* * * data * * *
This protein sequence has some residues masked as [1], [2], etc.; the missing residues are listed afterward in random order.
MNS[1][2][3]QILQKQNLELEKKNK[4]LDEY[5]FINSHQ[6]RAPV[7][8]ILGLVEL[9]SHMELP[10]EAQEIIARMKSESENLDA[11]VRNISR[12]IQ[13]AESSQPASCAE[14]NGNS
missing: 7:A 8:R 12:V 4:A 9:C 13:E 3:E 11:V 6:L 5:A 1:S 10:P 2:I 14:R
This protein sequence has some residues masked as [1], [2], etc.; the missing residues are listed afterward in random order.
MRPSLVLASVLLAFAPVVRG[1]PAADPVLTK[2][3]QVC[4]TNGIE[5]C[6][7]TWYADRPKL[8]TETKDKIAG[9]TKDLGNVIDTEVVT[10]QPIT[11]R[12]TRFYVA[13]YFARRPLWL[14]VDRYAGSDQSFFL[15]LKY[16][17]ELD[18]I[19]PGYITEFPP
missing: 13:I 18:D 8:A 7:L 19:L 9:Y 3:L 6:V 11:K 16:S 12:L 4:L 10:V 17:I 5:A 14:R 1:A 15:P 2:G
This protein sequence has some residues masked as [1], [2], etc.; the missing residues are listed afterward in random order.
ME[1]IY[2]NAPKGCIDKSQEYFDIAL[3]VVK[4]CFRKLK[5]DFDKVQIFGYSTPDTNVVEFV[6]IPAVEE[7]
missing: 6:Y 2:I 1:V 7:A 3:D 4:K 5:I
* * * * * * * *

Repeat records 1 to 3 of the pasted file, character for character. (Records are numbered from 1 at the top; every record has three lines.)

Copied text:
This protein sequence has some residues masked as [1], [2], etc.; the missing residues are listed afterward in random order.
MNS[1][2][3]QILQKQNLELEKKNK[4]LDEY[5]FINSHQ[6]RAPV[7][8]ILGLVEL[9]SHMELP[10]EAQEIIARMKSESENLDA[11]VRNISR[12]IQ[13]AESSQPASCAE[14]NGNS
missing: 7:A 8:R 12:V 4:A 9:C 13:E 3:E 11:V 6:L 5:A 1:S 10:P 2:I 14:R
This protein sequence has some residues masked as [1], [2], etc.; the missing residues are listed afterward in random order.
MRPSLVLASVLLAFAPVVRG[1]PAADPVLTK[2][3]QVC[4]TNGIE[5]C[6][7]TWYADRPKL[8]TETKDKIAG[9]TKDLGNVIDTEVVT[10]QPIT[11]R[12]TRFYVA[13]YFARRPLWL[14]VDRYAGSDQSFFL[15]LKY[16][17]ELD[18]I[19]PGYITEFPP
missing: 13:I 18:D 8:A 7:L 19:L 9:Y 3:L 6:V 11:K 16:S 12:L 4:L 10:V 17:I 5:A 14:R 1:A 15:P 2:G
This protein sequence has some residues masked as [1], [2], etc.; the missing residues are listed afterward in random order.
ME[1]IY[2]NAPKGCIDKSQEYFDIAL[3]VVK[4]CFRKLK[5]DFDKVQIFGYSTPDTNVVEFV[6]IPAVEE[7]
missing: 6:Y 2:I 1:V 7:A 3:D 4:K 5:I